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Curiosities of ancient Rome (System and politics)

The world of ancient Romans abounded in a number of amazing curiosities and information. The source of knowledge about the life of the Romans are mainly works left to us by ancient writers or discoveries. The Romans left behind a lot of strange information and facts that are sometimes hard to believe.

Lex Annalis – regulation of cursus honorum

Lex Annalis was the law which decisively regulated the order of office (cursus honourum) in the Roman Republic. Moreover, it set the minimum age that a Roman citizen must have had to apply for a questorship. The requirement was 26 years of age and 10 years of military service.

Gaius Gracchus summoned by the senate, Pierre-Nicolas Brisset

Roman-Carthaginian relations before Punic Wars

There is much talk about the Punic Wars that took place between the Roman Republic and Carthage, also known as Kart Hadasht, or the city of Dido. In the years 264-146 BCE, there were three conflicts between these ancient powers which led to Rome defeating and absorbing its rival. Before that, however, both sides were not hostile to each other, and even on the contrary – they were in good relations.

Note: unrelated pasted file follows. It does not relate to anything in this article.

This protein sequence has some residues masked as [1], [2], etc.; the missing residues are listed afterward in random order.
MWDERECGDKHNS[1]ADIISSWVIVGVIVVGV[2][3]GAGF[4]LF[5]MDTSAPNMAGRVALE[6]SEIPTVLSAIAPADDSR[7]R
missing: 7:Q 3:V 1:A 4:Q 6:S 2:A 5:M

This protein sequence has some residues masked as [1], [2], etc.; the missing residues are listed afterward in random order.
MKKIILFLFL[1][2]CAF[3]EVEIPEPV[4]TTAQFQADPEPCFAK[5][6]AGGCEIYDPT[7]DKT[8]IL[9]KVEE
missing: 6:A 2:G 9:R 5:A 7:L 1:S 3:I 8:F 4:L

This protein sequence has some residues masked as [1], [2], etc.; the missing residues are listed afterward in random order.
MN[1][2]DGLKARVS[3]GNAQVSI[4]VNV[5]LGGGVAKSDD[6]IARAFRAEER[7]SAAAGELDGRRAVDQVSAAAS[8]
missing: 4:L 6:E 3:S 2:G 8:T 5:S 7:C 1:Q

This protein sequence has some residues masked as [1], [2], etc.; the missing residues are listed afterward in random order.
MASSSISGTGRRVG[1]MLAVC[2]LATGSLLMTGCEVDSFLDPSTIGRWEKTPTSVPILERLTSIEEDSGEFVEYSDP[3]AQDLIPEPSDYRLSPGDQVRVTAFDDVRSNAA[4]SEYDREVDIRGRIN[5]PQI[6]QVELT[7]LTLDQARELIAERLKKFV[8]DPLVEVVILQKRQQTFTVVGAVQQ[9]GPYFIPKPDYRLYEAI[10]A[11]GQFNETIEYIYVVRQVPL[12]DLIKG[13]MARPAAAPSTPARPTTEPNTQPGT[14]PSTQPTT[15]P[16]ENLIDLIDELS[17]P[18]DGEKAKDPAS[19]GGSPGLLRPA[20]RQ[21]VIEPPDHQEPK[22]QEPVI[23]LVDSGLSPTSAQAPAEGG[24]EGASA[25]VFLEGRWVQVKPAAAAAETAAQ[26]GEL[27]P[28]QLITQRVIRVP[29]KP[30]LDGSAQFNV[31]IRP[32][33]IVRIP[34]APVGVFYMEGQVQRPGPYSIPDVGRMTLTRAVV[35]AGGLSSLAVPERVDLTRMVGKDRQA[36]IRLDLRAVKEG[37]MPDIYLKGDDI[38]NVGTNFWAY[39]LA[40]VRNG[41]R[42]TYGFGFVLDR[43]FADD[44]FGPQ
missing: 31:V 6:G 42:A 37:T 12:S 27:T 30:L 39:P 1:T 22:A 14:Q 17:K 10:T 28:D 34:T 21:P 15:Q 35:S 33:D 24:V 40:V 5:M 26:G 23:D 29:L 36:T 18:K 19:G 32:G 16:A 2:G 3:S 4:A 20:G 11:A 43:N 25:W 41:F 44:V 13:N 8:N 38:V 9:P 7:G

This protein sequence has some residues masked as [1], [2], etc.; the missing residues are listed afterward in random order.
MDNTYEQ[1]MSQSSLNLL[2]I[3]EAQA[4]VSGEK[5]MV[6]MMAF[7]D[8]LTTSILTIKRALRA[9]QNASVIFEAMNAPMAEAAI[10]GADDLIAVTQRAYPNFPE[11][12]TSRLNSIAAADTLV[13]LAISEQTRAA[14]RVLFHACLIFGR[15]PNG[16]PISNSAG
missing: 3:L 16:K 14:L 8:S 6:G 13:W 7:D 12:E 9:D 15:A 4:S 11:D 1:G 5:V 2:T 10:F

Carthage ruins

Queen Teuta and piracy

Queen Teuta was regent of the kingdom of the Ardiai from 230-228 BCE and ruler of part of the state with the capital in Rhizon in the years 228-217 BCE. On the Dalmatian shores of her country, pirates found comfortable ports and support.

The kingdom of Illyria (yellow) during the reign of Teuta

Exarchate of Africa

The Exarchate of Africa, also known as Carthaginian, was an administrative region in the Byzantine Empire including Mauritania, Numidia, Proconsular Africa, Sardinia, Corsica, the Balearic Islands and part of the southern coast of today’s Spain, founded by Emperor Maurice around 590 CE.

African Exarchate

Evasion of office by certain rhetorician

Not everyone in ancient Rome dreamed of holding high and prestigious offices. Retor and sophist from the 2nd century CE Aelius Aristides, a Greek from Asia Minor, one of Asclepius’ most ardent followers, is an example of persistent avoidance of service to the state, and he did it extremely effectively.

Evasion of office by a certain rhetorician

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